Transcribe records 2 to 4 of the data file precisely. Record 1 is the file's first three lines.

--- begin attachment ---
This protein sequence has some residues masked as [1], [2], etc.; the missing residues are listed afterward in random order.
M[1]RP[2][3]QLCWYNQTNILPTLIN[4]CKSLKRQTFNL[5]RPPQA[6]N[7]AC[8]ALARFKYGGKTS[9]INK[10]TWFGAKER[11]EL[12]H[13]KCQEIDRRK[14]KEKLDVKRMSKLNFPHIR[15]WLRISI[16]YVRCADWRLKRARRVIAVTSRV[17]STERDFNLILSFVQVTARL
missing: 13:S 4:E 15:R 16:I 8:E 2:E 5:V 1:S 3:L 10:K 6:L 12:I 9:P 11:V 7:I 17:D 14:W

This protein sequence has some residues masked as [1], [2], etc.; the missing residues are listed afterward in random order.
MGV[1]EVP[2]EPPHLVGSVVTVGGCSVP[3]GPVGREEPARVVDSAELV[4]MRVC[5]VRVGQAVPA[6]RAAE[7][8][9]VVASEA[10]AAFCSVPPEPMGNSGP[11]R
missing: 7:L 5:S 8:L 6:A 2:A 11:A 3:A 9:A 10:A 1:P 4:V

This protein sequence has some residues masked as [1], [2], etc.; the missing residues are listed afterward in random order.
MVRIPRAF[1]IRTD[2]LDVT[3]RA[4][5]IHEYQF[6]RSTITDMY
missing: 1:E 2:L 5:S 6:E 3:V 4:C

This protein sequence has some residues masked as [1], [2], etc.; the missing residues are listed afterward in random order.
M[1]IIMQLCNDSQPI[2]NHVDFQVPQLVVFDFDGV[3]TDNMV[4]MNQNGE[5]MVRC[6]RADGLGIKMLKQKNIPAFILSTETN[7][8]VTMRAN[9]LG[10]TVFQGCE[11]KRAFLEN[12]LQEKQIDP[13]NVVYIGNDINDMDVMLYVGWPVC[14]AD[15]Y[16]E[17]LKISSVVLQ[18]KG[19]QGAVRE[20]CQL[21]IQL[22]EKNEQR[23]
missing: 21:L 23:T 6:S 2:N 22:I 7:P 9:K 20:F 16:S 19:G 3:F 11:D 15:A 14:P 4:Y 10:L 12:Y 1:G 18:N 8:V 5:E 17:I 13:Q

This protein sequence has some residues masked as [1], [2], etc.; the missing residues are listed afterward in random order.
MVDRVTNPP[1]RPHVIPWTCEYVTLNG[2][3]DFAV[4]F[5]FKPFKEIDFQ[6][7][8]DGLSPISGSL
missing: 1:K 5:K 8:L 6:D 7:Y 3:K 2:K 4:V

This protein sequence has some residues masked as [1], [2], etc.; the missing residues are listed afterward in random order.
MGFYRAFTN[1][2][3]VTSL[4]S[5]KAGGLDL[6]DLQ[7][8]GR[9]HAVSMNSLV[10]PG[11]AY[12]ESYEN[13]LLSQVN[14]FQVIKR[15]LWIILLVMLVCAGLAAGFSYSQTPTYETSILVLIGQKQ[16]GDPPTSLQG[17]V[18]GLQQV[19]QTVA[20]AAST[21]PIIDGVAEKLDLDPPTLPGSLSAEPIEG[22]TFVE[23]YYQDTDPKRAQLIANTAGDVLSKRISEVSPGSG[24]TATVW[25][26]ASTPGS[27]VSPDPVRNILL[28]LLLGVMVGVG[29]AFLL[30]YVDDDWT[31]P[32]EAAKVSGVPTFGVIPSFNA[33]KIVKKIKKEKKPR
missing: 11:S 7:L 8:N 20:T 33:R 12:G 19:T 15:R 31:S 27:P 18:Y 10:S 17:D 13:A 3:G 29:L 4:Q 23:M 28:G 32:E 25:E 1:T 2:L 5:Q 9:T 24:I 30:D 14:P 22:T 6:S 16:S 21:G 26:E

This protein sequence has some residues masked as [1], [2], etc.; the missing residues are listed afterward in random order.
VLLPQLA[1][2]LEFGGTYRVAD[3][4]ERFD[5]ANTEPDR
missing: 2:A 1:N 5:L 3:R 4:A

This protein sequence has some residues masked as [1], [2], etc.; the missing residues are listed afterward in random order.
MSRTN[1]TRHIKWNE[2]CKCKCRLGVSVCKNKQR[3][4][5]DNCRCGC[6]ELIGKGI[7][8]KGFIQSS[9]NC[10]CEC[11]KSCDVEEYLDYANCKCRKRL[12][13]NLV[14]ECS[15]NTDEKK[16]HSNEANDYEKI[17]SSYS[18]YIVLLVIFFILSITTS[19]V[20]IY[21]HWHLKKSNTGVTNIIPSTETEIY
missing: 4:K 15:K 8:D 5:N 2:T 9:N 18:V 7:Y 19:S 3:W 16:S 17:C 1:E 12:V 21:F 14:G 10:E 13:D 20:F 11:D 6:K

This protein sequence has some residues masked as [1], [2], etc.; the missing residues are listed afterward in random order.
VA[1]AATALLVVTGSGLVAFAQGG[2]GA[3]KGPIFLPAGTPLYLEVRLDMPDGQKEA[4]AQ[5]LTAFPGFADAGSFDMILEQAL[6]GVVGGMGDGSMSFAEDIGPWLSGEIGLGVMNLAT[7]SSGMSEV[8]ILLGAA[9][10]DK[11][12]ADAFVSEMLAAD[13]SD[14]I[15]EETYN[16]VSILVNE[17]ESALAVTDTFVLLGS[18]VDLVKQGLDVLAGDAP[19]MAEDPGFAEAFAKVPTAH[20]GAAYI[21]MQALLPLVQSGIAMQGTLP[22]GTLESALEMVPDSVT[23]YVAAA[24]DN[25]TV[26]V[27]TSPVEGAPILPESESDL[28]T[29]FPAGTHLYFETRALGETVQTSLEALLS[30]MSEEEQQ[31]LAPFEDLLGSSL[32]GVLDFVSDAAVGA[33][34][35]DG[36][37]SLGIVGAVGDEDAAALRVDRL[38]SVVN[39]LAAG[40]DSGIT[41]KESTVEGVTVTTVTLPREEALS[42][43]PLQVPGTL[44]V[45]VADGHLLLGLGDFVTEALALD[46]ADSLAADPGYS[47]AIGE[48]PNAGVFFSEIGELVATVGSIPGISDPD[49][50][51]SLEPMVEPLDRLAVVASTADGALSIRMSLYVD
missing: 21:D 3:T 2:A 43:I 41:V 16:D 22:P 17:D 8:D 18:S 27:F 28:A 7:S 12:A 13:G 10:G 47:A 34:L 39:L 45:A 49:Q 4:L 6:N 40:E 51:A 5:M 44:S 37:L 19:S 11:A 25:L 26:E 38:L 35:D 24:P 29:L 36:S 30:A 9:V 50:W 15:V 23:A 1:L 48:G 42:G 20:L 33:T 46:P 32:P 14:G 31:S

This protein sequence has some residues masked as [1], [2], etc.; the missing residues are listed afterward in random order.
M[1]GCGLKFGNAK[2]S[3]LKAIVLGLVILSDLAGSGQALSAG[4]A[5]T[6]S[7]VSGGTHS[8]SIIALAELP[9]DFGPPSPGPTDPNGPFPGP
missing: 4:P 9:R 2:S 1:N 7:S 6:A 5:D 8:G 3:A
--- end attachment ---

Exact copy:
This protein sequence has some residues masked as [1], [2], etc.; the missing residues are listed afterward in random order.
MGV[1]EVP[2]EPPHLVGSVVTVGGCSVP[3]GPVGREEPARVVDSAELV[4]MRVC[5]VRVGQAVPA[6]RAAE[7][8][9]VVASEA[10]AAFCSVPPEPMGNSGP[11]R
missing: 7:L 5:S 8:L 6:A 2:A 11:A 3:A 9:A 10:A 1:P 4:V

This protein sequence has some residues masked as [1], [2], etc.; the missing residues are listed afterward in random order.
MVRIPRAF[1]IRTD[2]LDVT[3]RA[4][5]IHEYQF[6]RSTITDMY
missing: 1:E 2:L 5:S 6:E 3:V 4:C

This protein sequence has some residues masked as [1], [2], etc.; the missing residues are listed afterward in random order.
M[1]IIMQLCNDSQPI[2]NHVDFQVPQLVVFDFDGV[3]TDNMV[4]MNQNGE[5]MVRC[6]RADGLGIKMLKQKNIPAFILSTETN[7][8]VTMRAN[9]LG[10]TVFQGCE[11]KRAFLEN[12]LQEKQIDP[13]NVVYIGNDINDMDVMLYVGWPVC[14]AD[15]Y[16]E[17]LKISSVVLQ[18]KG[19]QGAVRE[20]CQL[21]IQL[22]EKNEQR[23]
missing: 21:L 23:T 6:S 2:N 22:I 7:P 9:K 20:F 16:S 19:G 3:F 11:D 15:A 14:P 4:Y 10:L 12:Y 1:G 18:N 8:V 5:E 17:I 13:Q